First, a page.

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In water recompression w/ DCI

Discussion in 'Ask Dr. Decompression' started by large_diver, May 21, 2001.

  1. detroit diver

    detroit diver Great White

    I was following along until I got to:

    "Give copious fluids as needed to maintain good urinary output. Fluids should be administered at a rate greater than 0.5ml/kg/hr--usually 1 L qhr or 1 L q4hr, titrated against the hematocrit, which should be maintained at less than 50%. The hemoconcentration associated with decompression sickness is the result of increased vascular permeability mediated by endothelial damage and kinin release. The fluids can be given orally if the diver is conscious--if not, give fluids by intravenous, if available. Avoid using hypotonic fluids, such as D5W, using 0.9% saline instead. Glucose solutions should be avoided as they have been shown to worsen neurological damage. "

    Can you elaborate in English?


  2. scubadoc

    scubadoc Medical Moderator

    Hi 'detroit diver'!!

    Basically the paragraph is saying that the injured diver needs to be given fluids in some fashion - preferably by mouth, or if possible or by intravenous route (needle in a vein). Fluids given should be about the same strength or concentration as normal blood and should not contain glucose (sugar) - as this has been shown to increase the damage that has been done to the brain by the decompression injury. (Decompression injury is damage from the presence of bubbles). A good indication that a person has been rehydrated or brought back to normal blood volume is the rate of flow of the urine, indicating that the kidneys are being supplied with the appropriate volume of blood.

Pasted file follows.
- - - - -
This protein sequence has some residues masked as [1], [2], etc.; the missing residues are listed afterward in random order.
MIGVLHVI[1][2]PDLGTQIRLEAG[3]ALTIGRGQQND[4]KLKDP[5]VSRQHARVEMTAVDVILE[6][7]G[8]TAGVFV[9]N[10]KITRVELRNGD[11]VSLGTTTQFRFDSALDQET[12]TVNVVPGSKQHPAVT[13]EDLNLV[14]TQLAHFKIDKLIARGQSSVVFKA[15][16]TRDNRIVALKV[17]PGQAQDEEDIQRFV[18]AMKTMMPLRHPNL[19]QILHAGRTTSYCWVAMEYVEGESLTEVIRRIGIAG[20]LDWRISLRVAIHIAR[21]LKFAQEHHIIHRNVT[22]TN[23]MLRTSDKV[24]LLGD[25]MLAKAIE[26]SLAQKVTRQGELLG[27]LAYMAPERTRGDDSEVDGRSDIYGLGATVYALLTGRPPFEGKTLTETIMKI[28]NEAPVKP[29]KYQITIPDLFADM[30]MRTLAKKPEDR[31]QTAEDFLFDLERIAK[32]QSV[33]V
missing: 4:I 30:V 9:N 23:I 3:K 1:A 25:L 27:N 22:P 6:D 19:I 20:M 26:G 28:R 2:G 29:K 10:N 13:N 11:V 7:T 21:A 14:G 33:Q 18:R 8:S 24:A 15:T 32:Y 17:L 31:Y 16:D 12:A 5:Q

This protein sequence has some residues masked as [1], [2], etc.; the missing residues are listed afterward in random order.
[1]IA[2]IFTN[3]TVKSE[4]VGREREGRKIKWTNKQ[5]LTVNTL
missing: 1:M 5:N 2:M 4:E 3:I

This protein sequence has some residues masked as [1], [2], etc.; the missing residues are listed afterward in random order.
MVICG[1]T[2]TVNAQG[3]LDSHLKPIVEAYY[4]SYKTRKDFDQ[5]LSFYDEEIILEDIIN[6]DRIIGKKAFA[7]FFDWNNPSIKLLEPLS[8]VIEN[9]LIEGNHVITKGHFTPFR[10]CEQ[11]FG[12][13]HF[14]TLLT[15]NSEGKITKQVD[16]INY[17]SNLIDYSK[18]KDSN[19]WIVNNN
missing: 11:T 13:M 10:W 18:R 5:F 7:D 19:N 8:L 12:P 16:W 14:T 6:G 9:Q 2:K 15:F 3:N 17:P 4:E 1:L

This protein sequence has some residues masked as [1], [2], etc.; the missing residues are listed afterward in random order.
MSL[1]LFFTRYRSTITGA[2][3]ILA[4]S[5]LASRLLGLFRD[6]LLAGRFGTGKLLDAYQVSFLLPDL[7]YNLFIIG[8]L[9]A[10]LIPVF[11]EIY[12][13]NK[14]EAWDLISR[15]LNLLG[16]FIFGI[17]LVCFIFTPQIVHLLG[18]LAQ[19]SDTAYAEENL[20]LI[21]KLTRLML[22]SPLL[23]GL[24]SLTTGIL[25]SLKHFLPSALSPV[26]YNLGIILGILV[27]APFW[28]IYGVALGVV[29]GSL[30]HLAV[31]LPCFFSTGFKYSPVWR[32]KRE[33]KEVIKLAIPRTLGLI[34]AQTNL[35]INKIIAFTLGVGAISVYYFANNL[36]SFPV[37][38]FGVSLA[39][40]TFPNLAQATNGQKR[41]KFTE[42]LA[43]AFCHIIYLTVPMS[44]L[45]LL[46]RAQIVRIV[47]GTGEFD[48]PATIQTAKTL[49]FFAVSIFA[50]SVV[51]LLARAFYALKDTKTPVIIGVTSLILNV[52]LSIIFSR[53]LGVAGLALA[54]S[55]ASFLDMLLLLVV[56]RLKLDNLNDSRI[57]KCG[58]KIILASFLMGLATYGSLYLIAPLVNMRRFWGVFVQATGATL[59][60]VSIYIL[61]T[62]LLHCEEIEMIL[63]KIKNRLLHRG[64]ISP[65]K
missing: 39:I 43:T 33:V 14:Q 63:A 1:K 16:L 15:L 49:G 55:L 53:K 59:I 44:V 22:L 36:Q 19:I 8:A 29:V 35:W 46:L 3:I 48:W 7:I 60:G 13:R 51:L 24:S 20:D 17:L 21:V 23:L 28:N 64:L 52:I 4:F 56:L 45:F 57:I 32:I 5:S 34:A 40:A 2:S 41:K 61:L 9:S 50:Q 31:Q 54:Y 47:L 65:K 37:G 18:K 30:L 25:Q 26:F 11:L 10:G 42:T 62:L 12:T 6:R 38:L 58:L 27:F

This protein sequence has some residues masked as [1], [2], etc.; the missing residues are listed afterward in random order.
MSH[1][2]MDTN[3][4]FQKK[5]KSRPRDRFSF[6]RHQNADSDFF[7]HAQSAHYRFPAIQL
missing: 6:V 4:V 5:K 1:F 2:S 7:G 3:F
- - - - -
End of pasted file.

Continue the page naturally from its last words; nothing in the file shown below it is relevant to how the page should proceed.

The reason for this is that the bubbles cause reactions in the blood that tend to cause concentration due to fluid seepage from the blood into the tissues, leaving a higher percentage of blood cells and less serum.

    Darn!! I trained for 14 years to learn to talk like that! Thanks for reminding me to communicate better!
  3. detroit diver

    detroit diver Great White

  4. Dr Deco

    Dr Deco Medical Moderator Staff Member

    # of Dives: I just don't log dives
    Location: Issaquah [20 miles east of Seattle], Washington.
    Dear Detroit Diver:

    As ScubaDoc has indicated, much of this treatment is beyond the reach of the ordinary diver. That is why prompt transport to chamber is necessary if there is the suspicion that a DCS problem may be imminent.
    Dr Deco

    PS. Dr Deco was originally from Detroit (From 1940 to 1960, I lived near the University of Detroit High School on Seven Mile Road. Unlike Eddie Murphy (Beverly Hills Cop), I actually attended Mumford High School. :royal:
  5. detroit diver

    detroit diver Great White

    Dr. Deco,

    I don't ever see myself using these methods, but they're always good to have in the memory bank "just in case". You never know when a diving opportunity might present itself!
  6. Lost Yooper

    Lost Yooper Loggerhead Turtle

    # of Dives: I'm a Fish!
    Location: Panama City Beach, FL